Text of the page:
Remembering a great poet

Ode to Mary Oliver

(September 10, 1935 – January 17, 2019)

By Reinekke Lengelle

 

When a great poet dies the longest procession is in the rhizomes of her readers

their minds joining at some cosmic point across hemispheres to whisper reverence

sometimes even in unintentional unison,

for instance while doing the dishes

they might utter “whether or not I have ever dared to be happy”,

Or quietly on a bus home while scrolling the news,

remember that, “I don’t have to be good…I only have to let the soft animal of my body love what it loves.”

 

The day after the poet’s death her wish would be that we do with attention what we always do,

that we step into the fresh snow in morning

and make a pathway that a beloved once helped us clear

that instead of grieving the bride and the bridegroom,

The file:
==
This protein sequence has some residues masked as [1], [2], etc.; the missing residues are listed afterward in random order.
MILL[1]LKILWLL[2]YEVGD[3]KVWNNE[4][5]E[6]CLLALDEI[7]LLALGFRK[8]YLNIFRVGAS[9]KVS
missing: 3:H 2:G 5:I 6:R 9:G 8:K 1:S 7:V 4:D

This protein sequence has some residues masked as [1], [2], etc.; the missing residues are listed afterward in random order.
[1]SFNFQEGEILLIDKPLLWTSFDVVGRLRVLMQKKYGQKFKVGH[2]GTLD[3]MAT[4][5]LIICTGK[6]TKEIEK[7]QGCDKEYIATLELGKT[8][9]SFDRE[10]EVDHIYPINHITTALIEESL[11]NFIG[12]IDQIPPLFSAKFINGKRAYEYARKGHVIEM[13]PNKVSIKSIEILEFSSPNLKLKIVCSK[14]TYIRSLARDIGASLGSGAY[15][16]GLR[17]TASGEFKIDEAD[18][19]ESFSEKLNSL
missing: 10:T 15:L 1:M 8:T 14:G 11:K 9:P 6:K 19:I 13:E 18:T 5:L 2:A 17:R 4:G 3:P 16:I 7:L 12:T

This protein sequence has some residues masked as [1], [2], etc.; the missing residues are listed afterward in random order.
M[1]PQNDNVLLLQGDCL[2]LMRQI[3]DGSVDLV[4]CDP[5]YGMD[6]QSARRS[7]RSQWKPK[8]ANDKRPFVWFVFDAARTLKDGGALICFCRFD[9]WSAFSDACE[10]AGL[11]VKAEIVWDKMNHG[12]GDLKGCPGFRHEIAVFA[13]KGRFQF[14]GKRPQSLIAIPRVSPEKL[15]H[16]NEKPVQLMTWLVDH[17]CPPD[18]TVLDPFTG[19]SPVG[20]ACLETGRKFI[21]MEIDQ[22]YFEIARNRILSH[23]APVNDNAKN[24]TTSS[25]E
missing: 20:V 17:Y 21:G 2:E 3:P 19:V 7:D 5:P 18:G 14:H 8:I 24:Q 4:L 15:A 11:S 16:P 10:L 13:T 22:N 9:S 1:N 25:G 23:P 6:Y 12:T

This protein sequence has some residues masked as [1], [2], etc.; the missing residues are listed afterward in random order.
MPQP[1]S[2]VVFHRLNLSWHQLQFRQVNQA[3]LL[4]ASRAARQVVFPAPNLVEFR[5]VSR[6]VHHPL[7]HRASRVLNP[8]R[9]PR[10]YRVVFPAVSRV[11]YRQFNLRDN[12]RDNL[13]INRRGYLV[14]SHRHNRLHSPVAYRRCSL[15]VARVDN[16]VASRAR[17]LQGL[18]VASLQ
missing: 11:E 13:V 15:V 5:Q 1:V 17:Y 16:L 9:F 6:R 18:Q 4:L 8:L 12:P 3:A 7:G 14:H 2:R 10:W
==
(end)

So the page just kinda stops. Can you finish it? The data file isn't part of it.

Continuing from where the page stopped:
that we feel resonance in some line she wrote or solace in our own,

she might say that the shuffle of our boots will help us find the rhythm.

Stop in the middle of the driveway, lean on the handle,

and remember that she helped us “determine to save the only life we could save…”

and that we did not have the answer for anyone else, acknowledging only their precious place “in the family of things”.

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Quoted partial lines from Mary Oliver’s Poems “Wild Geese”, “Morning Poem” and “The Journey” and allusions made to “When Death Comes”.